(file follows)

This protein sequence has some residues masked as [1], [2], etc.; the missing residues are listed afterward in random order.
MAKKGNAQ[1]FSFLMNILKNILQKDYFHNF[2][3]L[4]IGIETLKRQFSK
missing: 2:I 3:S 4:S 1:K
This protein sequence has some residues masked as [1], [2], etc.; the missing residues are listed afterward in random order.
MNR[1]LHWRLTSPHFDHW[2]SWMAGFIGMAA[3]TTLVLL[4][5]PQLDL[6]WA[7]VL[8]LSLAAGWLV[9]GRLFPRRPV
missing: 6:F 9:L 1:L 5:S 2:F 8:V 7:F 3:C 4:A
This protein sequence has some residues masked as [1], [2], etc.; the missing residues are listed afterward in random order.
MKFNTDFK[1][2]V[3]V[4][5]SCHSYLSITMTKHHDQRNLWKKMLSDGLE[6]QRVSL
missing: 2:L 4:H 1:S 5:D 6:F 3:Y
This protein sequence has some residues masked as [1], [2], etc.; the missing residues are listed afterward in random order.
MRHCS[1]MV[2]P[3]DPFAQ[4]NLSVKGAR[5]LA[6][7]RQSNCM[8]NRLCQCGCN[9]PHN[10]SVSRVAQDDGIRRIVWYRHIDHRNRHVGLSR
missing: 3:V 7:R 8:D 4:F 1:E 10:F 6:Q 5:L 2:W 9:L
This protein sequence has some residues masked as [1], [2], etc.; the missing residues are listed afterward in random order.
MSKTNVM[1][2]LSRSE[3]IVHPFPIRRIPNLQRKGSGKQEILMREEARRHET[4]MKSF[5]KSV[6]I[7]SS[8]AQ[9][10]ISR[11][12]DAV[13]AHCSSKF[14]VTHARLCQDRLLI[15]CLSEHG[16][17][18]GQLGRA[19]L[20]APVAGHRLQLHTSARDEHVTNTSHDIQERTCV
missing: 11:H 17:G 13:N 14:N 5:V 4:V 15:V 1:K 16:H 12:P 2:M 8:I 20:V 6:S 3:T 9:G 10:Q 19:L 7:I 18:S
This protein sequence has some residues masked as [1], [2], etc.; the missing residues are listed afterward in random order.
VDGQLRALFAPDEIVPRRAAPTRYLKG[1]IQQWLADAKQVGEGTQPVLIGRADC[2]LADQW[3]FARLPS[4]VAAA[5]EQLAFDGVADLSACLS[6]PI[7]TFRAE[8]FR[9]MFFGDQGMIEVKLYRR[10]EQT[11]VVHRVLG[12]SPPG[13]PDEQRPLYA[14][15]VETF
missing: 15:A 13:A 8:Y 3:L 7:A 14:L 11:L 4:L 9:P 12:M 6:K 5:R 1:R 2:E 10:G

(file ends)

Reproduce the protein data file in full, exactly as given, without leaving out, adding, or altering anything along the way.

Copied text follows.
This protein sequence has some residues masked as [1], [2], etc.; the missing residues are listed afterward in random order.
MAKKGNAQ[1]FSFLMNILKNILQKDYFHNF[2][3]L[4]IGIETLKRQFSK
missing: 2:I 3:S 4:S 1:K
This protein sequence has some residues masked as [1], [2], etc.; the missing residues are listed afterward in random order.
MNR[1]LHWRLTSPHFDHW[2]SWMAGFIGMAA[3]TTLVLL[4][5]PQLDL[6]WA[7]VL[8]LSLAAGWLV[9]GRLFPRRPV
missing: 6:F 9:L 1:L 5:S 2:F 8:V 7:F 3:C 4:A
This protein sequence has some residues masked as [1], [2], etc.; the missing residues are listed afterward in random order.
MKFNTDFK[1][2]V[3]V[4][5]SCHSYLSITMTKHHDQRNLWKKMLSDGLE[6]QRVSL
missing: 2:L 4:H 1:S 5:D 6:F 3:Y
This protein sequence has some residues masked as [1], [2], etc.; the missing residues are listed afterward in random order.
MRHCS[1]MV[2]P[3]DPFAQ[4]NLSVKGAR[5]LA[6][7]RQSNCM[8]NRLCQCGCN[9]PHN[10]SVSRVAQDDGIRRIVWYRHIDHRNRHVGLSR
missing: 3:V 7:R 8:D 4:F 1:E 10:F 6:Q 5:L 2:W 9:L
This protein sequence has some residues masked as [1], [2], etc.; the missing residues are listed afterward in random order.
MSKTNVM[1][2]LSRSE[3]IVHPFPIRRIPNLQRKGSGKQEILMREEARRHET[4]MKSF[5]KSV[6]I[7]SS[8]AQ[9][10]ISR[11][12]DAV[13]AHCSSKF[14]VTHARLCQDRLLI[15]CLSEHG[16][17][18]GQLGRA[19]L[20]APVAGHRLQLHTSARDEHVTNTSHDIQERTCV
missing: 11:H 17:G 13:N 14:N 5:V 4:V 15:V 1:K 16:H 12:P 2:M 8:I 20:V 6:S 3:T 9:G 10:Q 19:L 7:I 18:S
This protein sequence has some residues masked as [1], [2], etc.; the missing residues are listed afterward in random order.
VDGQLRALFAPDEIVPRRAAPTRYLKG[1]IQQWLADAKQVGEGTQPVLIGRADC[2]LADQW[3]FARLPS[4]VAAA[5]EQLAFDGVADLSACLS[6]PI[7]TFRAE[8]FR[9]MFFGDQGMIEVKLYRR[10]EQT[11]VVHRVLG[12]SPPG[13]PDEQRPLYA[14][15]VETF
missing: 15:A 13:A 8:Y 3:L 7:A 14:L 11:L 4:L 9:P 12:M 6:K 5:R 1:R 2:E 10:G